This kind of counterintuitive security is common in the world of gemstones. On 47th Street in New York, in Antwerp, in London: People walk around all the time with millions of dollars’ worth of gems in their pockets. The gemstone industry has formal guidelines: If the value of the package is under a specific amount, use the U.S. Mail. If it is over that amount but under another amount, use Federal Express. The Cullinan was again transported incognito; the British Royal Navy escorted an empty box across the North Sea to Amsterdam—where the diamond would be cut—while famed diamond cutter Abraham Asscher actually carried it in his pocket from London via train and night ferry to Amsterdam.

Posted on June 18, 2008 at 1:13 PMView Comments

Friday Squid Blogging: Camouflage in Squids

How squids and other cephalopods camouflage themselves:

A clue to how cephalopods disguise themselves so quickly came to Dr. Hanlon when he and his colleagues reviewed thousands of images of cuttlefish, trying to sort their patterns into categories. “It finally dawned on me there aren’t dozens of camouflage patterns,” he said. “I can squeeze them into three categories.”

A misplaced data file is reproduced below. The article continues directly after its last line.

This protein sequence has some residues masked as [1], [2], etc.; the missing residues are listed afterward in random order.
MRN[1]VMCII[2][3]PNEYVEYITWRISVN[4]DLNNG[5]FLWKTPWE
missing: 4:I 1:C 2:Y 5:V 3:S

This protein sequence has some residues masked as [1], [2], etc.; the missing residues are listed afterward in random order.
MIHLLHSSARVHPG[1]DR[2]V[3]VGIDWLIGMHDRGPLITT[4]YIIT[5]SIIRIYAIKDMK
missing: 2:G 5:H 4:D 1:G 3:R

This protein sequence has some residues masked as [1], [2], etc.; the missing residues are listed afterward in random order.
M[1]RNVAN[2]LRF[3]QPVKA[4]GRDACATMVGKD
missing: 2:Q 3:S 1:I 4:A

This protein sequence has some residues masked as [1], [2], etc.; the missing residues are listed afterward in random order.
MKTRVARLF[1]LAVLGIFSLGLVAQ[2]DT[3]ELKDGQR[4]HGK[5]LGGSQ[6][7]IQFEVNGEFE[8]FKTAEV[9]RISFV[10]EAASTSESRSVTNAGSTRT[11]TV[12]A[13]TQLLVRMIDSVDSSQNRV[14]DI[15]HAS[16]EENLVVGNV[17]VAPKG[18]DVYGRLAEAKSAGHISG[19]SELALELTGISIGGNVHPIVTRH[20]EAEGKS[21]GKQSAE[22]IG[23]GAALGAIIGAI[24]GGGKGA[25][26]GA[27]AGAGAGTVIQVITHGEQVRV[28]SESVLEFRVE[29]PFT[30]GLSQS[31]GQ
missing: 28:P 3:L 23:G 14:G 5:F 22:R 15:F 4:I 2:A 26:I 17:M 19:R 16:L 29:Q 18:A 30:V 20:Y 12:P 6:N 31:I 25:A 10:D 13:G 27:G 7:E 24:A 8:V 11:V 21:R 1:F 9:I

One category is a uniform color. Cephalopods take on this camouflage to match a smooth-textured background. The second category consists of mottled patterns that help them hide in busier environments. Dr. Hanlon calls the third category disruptive patterning. A cuttlefish creates large blocks of light and dark on its skin. This camouflage disrupts the body outlines.

It’s not often you can find research on the intersection of security and squid.

Posted on February 22, 2008 at 4:09 PMView Comments

Little People Hiding in Luggage

This is both clever and very weird:

Swedish police are quizzing “people of limited stature” with criminal records following a spate of robberies from the cargo holds of coaches – possibly carried out by dwarves smuggled onboard in sports bags.


National coach operator Swebus confirmed it’d been hit by the audacious crims, who have over the last few months has lifted “thousands of pounds” in cash, jewellery and other valuables.

The company’s sales manager, Ingvar Ryggasjo, said that one short person had been put aboard a coach in a hockey bag. A female passenger said she’d seen some men squeezing the “large, heavy bag” into the cargo hold, and that she later found she’d been relieved of stuff including a camera and purse.

Posted on February 4, 2008 at 1:19 PMView Comments

Sidebar photo of Bruce Schneier by Joe MacInnis.